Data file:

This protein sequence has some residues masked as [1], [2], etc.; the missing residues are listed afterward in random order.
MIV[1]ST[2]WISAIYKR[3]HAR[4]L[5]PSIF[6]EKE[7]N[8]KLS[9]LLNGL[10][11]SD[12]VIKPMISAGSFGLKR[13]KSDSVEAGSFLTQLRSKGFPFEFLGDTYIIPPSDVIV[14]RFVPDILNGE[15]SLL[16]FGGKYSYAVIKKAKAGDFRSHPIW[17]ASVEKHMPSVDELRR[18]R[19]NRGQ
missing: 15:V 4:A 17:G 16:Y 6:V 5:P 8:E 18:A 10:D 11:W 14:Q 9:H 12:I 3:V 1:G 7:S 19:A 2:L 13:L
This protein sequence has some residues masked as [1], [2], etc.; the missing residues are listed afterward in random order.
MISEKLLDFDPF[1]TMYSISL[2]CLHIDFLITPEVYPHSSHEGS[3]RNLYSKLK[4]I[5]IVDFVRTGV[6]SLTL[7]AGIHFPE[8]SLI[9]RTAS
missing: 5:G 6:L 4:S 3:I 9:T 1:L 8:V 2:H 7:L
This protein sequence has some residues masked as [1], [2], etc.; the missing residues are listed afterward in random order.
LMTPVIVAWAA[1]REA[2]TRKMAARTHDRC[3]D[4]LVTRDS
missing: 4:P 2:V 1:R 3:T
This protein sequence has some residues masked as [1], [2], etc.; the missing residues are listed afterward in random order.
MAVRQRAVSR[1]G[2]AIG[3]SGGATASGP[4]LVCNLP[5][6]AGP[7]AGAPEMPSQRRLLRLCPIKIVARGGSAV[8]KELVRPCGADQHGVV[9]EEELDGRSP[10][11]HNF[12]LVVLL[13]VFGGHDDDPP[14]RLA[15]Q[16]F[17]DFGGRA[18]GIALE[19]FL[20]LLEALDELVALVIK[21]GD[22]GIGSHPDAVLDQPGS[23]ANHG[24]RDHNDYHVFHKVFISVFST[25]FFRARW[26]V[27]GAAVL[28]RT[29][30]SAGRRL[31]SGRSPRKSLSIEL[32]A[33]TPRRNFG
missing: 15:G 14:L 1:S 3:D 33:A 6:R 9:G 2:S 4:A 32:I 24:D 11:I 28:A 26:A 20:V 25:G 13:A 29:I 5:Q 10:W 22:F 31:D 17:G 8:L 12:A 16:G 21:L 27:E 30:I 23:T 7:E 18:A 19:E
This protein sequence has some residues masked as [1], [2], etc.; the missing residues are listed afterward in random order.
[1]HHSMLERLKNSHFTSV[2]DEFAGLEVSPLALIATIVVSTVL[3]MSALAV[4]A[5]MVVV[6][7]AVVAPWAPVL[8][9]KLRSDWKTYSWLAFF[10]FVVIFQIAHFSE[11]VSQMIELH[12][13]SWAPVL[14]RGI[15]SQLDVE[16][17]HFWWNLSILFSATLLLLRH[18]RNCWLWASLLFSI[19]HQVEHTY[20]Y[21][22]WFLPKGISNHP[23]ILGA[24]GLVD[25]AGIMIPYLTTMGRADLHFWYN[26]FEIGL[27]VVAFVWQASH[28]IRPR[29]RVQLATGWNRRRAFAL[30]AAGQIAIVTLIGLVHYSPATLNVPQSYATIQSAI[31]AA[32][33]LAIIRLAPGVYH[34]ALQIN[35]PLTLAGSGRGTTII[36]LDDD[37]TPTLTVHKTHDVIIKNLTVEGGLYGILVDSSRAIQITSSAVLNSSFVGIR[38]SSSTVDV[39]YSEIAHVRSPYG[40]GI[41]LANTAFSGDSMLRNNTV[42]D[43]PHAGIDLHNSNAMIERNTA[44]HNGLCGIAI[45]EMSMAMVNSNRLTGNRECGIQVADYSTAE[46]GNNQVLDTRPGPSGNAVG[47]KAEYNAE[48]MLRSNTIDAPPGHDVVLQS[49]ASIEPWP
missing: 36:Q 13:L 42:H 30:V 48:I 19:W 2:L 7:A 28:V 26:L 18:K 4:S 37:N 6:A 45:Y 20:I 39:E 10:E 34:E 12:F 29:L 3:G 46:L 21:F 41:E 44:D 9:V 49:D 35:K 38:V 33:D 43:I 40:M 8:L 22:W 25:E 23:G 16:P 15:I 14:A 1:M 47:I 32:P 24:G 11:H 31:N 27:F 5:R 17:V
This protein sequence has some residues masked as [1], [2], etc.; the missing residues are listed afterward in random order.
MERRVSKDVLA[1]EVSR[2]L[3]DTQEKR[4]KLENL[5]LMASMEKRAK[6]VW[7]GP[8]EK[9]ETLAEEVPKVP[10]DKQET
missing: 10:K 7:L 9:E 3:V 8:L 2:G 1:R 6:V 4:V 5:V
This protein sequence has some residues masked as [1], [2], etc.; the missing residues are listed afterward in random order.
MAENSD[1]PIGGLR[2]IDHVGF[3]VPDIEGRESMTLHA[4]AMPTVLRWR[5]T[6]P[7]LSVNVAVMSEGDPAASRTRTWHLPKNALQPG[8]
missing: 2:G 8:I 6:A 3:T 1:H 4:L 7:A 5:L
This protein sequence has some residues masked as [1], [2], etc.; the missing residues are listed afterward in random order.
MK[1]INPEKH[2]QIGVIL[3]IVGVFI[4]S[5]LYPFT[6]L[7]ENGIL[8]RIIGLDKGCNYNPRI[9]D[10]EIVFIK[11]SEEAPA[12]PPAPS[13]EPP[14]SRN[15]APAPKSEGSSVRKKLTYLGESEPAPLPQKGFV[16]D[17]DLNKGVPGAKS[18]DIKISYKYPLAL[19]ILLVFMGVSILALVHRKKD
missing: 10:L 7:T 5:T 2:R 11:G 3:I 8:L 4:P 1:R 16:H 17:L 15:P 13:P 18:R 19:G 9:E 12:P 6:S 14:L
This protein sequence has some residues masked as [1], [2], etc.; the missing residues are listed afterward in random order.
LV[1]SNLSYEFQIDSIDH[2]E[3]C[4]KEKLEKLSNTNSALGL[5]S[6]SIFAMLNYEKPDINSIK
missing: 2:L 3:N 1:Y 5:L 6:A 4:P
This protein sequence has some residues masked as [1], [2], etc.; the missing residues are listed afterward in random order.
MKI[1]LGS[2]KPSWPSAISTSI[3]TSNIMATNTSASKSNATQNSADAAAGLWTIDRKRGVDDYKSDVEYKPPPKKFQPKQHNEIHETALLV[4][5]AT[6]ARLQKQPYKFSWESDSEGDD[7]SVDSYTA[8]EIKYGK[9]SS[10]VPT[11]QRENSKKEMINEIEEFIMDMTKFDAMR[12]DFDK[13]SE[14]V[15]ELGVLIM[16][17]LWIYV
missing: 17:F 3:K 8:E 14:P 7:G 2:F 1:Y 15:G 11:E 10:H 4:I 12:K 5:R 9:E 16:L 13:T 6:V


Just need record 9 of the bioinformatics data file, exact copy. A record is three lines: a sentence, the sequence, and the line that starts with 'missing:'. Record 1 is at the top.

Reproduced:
This protein sequence has some residues masked as [1], [2], etc.; the missing residues are listed afterward in random order.
LV[1]SNLSYEFQIDSIDH[2]E[3]C[4]KEKLEKLSNTNSALGL[5]S[6]SIFAMLNYEKPDINSIK
missing: 2:L 3:N 1:Y 5:L 6:A 4:P